Does Jesus promote violent acts? I don’t think so. Sometimes those who DO think Jesus promotes violence bring up a passage where Jesus tells us to severely injure ourselves. Mark 9 reports this saying of Jesus:
If your hand causes you to stumble, cut it off. It is better for you to enter life maimed than with two hands to go into hell, where the fire never goes out. And if your foot causes you to stumble, cut it off. It is better for you to enter life crippled than to have two feet and be thrown into hell. And if your eye causes you to stumble, pluck it out.
It is better for you to enter the kingdom of God with one eye than to have two eyes and be thrown into hell.
Why would Jesus say this?Why Would Jesus Say this to Us?–Hyperbole!
I would say this example is not used much by believers who think Jesus promotes violence, for there are few believers who follow through literally on these ideas. However, there have been some from time to time, the most famous of whom might be the ancient Church Father, Origen, who is said to have castrated himself.
Most who use this passage to show Jesus’ violent side seem to be unbelievers who challenge the idea of a consistently loving Jesus. However, the question remains: Why would Jesus say this? I think the simple answer is hyperbole. I agree with my friend, Newton Finn, who commented on this saying in another venue:
Severe sayings like these–difficult, if not impossible, to take literally–seem to be hyperbolic, involving the use of vividly and shockingly exaggerated imagery to drive home a point not merely on the intellectual level but also on the deeper emotional level.
I couldn’t have said this any better myself!
Might there be something in Jesus’ harshest teachings akin to a father telling his child, to “scare the life out of him” to insure his safety, that if he runs into the street, he’ll be squashed into a pancake?
I, myself, probably would not use the phrase ‘scare the life out of him’ though it is not inappropriate. I would say, instead, that Jesus uses hyperbole to catch people’s attention and strongly emphasize the importance of his point. And Jesus uses hyperbole all the time in the gospels.
What is Jesus’ Point in this Hyperbolic Saying?
If this is so, then what is the important point Jesus makes?
I think it has to do with our new life as followers of Jesus who identify with the kingdom of God. In order for us to participate in the fullness of this new life, there may be hindrances that stand in our way that we need to get rid of. And I am not speaking of legalistic rules we have to follow but personal hindrances.
I think hindrances differ from person to person, and I’m not even going to suggest possibilities. Jesus did, though: he suggested that some people cannot live in the fullness of new life because of attachment to money. He used another example of hyperbole in Mark 10 to make this point:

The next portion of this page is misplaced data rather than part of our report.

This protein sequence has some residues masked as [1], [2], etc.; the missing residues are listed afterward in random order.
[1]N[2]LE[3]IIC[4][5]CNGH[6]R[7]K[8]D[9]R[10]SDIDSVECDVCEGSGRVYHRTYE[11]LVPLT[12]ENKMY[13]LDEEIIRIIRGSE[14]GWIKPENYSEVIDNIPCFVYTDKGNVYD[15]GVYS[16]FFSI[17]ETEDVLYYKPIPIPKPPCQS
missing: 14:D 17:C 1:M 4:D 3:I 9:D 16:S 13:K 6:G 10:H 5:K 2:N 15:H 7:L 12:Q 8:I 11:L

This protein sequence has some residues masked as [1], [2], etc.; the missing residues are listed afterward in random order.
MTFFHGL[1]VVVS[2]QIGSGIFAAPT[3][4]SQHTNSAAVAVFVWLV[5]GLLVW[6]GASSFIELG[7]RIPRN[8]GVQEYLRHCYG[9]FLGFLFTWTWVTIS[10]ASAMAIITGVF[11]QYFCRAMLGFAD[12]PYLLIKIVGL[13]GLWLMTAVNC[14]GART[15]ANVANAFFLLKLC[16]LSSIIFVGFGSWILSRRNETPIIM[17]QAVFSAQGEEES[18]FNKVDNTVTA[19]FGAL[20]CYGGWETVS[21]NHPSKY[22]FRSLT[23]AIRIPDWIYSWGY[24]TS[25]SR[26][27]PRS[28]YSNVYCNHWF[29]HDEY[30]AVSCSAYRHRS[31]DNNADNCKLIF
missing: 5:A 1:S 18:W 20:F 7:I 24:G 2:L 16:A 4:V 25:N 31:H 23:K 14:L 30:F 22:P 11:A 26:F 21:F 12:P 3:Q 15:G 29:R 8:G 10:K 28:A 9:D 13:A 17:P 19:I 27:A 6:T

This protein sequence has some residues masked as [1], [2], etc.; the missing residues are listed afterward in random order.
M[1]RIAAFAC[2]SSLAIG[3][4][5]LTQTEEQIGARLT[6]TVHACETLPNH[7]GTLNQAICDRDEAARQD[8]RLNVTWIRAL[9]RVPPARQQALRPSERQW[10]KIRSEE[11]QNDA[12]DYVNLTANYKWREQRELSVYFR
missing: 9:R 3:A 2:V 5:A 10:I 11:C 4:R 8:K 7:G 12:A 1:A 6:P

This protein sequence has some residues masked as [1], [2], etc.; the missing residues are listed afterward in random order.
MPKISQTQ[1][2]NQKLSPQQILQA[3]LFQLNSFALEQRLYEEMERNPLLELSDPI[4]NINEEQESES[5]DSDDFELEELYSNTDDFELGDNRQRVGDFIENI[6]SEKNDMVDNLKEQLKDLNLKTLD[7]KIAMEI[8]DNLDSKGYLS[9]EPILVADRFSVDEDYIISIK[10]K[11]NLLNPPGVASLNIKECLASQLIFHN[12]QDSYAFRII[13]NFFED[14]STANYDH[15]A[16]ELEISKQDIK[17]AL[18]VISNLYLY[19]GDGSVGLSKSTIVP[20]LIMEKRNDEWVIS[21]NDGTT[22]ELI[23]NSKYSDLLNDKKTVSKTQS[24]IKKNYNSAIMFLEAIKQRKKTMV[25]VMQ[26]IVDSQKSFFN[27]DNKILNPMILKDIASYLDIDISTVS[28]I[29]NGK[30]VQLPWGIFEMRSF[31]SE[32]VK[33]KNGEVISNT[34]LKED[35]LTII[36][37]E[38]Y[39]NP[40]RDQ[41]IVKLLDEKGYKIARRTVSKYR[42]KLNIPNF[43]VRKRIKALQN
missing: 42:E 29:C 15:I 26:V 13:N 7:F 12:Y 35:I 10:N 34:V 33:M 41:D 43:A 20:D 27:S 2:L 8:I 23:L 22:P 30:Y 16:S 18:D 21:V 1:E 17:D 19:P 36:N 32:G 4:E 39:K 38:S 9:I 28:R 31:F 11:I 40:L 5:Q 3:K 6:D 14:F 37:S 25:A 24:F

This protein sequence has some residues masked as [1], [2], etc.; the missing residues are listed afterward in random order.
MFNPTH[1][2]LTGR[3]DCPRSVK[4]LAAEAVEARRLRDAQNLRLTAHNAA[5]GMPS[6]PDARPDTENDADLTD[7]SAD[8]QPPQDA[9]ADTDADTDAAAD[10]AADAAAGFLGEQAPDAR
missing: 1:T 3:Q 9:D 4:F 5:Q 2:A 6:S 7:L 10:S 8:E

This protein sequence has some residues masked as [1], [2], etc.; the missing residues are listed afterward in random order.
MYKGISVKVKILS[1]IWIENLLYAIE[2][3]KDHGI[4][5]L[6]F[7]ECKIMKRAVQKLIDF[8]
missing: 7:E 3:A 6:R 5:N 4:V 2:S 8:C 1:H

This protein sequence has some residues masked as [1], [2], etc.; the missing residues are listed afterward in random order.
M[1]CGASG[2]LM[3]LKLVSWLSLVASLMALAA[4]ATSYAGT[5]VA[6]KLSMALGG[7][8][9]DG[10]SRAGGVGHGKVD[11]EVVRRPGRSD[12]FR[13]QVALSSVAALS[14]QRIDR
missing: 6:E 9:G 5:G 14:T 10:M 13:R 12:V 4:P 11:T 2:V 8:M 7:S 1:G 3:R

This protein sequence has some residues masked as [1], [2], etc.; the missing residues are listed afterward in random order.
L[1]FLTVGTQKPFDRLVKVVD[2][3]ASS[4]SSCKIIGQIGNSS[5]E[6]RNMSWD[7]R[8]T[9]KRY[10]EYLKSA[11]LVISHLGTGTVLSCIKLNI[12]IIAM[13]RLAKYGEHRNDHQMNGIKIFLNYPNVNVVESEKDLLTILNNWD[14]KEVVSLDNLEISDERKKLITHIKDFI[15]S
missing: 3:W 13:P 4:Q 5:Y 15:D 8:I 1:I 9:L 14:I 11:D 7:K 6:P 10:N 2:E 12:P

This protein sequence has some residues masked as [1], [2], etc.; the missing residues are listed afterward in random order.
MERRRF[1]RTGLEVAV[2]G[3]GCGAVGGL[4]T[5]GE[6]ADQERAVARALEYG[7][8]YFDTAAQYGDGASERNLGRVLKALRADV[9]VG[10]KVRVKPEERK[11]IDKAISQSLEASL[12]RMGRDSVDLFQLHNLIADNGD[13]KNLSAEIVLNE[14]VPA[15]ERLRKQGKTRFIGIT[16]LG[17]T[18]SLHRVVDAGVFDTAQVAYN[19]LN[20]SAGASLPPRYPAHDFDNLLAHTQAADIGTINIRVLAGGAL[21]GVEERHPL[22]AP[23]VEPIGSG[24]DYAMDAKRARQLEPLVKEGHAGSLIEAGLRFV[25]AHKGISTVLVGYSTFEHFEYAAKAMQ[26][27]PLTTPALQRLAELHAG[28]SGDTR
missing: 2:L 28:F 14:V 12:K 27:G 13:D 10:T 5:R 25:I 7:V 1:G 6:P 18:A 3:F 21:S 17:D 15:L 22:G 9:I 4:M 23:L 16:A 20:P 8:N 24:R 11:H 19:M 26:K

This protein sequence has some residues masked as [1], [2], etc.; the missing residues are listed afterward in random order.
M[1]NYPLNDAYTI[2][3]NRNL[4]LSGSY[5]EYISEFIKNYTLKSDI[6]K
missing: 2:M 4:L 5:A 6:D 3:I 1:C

It is easier for a camel to go through the eye of a needle than for someone who is rich to enter the kingdom of God.
In fact, he told one candidate to sell all he had to give to the poor; but the inquirer sadly declined. This does not mean that the rich cannot experience new life but that, for them, money can be a hindrance to their total commitment to the kingdom.
Hebrews 12 says something similar about hindrances in a sports metaphor:
Let us throw off everything that hinders and the sin that so easily entangles. And let us run with perseverance the race marked out for us, fixing our eyes on Jesus.
Each of us probably knows what these hindrances are for ourselves. We should always be watching against such things.
What about Hell where the Fire Never Goes Out?
By the way, Jesus’ use of ‘Hell where the Fire Never Goes Out’ is not a reference to eternal torture in a lake of fire, as some people believe. Jesus never taught the existence of such a place. Instead he uses the familiar imagery from Jeremiah of Gehenna, a local valley in Jerusalem, often combined with another familiar passage in Isaiah.
Jesus uses this imagery a lot. If you want to read more about these sources, see Jesus and Old Testament Imagery.
Jesus’ words in today’s saying might seem like a threat, but I think most of Jesus’ ‘threats’ are not threats at all but warnings. He does not threaten us with punishment for our actions, rather he warns us of the natural consequences if we allow certain things to prevent us from experiencing the fullness of life he intends for us. And he delivers his point very effectively through exaggeration—hyperbole.
So is Jesus violent? If he is, there is no support for it in this saying! What IS here is a warning for us to not miss the fullness of new life because of conflicting hindrances.
Articles in this series: Does Jesus Demonstrate Threats and Violence?
Does Jesus Demonstrate Threats and Violence?
Does the Cleansing of the Temple Show Jesus’ Violence? – I Don’t Think So
Addendum to the Cleansing of the Temple—What about the Fig Tree?
What does it Mean that Jesus Brings, not Peace, but a Sword?
3 Possible Reasons Jesus Told His Followers to Carry Swords
Isn’t it Violence for Jesus to Tell Us to Cut off our Hands to Avoid Punishment?
Jesus’ Final Act of Anti-Violence—Crucifixion
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